Iraq PM seeks US assistance, weapons
Iraq's PM Nuri al-Maliki cites the war in neighboring Syria as the reason for escalating violence in his country (Courtesy of Foreign Policy)
Iraqi Prime Minister Nuri al-Maliki travelled to Washington Tuesday to seek assistance and arms to mitigate countrywide violence, according to Reuters.
"The urgent thing is to supply Iraq as quickly as possible with weapons of an offensive nature to combat terrorism and chase the armed groups," said the Prime Minister at an airport news conference prior to his departure flight.
Baghdad has previously asked Washington to expedite F-16 plane deliveries, but Maliki has recently said publicly that they now need helicopters rather than the F-16s to contain the Sunni attacks.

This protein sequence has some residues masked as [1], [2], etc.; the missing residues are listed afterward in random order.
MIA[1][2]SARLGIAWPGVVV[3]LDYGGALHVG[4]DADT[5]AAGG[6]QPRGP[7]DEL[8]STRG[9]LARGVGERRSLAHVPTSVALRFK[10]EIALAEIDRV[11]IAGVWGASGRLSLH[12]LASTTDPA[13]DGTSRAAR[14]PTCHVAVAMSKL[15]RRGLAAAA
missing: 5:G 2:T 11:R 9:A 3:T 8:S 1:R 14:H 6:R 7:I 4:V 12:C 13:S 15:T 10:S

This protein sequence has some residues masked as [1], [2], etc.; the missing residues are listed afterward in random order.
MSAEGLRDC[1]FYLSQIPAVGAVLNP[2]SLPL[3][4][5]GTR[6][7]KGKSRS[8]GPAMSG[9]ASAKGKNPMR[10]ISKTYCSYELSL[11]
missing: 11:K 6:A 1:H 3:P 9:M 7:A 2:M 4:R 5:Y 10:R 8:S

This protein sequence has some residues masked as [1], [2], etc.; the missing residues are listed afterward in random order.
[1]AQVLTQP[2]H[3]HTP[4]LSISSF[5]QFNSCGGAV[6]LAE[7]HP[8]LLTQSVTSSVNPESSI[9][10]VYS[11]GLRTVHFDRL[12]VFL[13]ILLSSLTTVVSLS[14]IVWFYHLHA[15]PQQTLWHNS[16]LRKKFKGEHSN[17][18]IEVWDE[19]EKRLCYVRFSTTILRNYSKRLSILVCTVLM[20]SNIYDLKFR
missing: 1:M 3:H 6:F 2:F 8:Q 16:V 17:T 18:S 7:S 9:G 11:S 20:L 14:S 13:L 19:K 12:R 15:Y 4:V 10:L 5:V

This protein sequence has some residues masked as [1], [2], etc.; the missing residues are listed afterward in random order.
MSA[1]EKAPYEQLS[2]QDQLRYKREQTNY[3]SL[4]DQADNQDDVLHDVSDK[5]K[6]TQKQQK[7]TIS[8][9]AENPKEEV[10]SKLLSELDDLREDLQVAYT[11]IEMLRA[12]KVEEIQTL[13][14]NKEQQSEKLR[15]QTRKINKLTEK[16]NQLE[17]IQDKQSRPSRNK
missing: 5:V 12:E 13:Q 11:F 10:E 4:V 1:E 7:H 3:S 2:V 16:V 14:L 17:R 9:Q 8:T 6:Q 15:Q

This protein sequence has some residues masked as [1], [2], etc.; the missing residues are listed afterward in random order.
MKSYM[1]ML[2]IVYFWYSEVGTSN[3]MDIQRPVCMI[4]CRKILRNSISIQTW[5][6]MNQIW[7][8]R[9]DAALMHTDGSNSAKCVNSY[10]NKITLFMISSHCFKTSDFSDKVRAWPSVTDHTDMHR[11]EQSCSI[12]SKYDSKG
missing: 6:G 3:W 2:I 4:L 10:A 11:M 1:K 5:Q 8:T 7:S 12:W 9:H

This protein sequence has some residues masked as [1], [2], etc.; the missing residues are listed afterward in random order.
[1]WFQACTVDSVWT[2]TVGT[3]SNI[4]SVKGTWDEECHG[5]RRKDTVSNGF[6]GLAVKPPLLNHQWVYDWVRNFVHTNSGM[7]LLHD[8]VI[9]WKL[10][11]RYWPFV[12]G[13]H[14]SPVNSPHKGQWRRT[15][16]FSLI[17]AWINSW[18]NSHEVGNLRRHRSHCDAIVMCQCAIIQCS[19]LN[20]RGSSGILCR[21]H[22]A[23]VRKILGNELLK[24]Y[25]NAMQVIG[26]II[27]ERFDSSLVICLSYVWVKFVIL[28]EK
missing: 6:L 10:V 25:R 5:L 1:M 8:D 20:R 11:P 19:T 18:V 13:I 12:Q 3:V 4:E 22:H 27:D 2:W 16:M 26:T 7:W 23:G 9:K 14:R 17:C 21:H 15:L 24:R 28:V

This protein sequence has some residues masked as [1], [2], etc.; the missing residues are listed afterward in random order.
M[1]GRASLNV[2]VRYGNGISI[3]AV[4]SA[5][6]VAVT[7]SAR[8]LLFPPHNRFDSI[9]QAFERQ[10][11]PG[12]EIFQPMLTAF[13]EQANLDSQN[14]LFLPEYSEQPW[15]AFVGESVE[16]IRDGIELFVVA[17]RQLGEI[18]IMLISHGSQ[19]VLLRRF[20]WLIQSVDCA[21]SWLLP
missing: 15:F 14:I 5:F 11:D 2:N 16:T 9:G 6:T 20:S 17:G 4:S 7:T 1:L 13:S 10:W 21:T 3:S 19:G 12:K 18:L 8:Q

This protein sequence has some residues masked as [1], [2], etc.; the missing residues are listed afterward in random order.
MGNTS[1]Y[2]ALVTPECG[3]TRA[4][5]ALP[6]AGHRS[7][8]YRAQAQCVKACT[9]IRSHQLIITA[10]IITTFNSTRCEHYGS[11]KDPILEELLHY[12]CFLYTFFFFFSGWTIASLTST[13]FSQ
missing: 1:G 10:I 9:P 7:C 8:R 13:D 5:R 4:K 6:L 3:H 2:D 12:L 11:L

Iraq's security forces, who have been trained and equipped by the United States at a price of $25 billion struggle to maintain order in the country, particularly as Sunni attacks on Shiite areas escalate. According to the Reuters report, 7,000 civilians have been killed in 2013 alone due to sectarian clashes and insurgent attacks.
Baghdad considers recent violence in the country as the "worst in years," often citing the civil war in neighboring Syria as reason for the deteriorating situation in Iraq. The al-Qaeda linked Islamic State in Iraq and the Levant (ISIL), has recently conducted various attacks along the Syria-Iraq border. Maliki thus reportedly plans to seek Washington's cooperation with Baghdad in terms of border control to avoid further spillovers of violence into the country.
However, critics of the PM cite the marginalization of Iraq's Sunni majority under Maliki's government as the central cause of the escalating countrywide violence.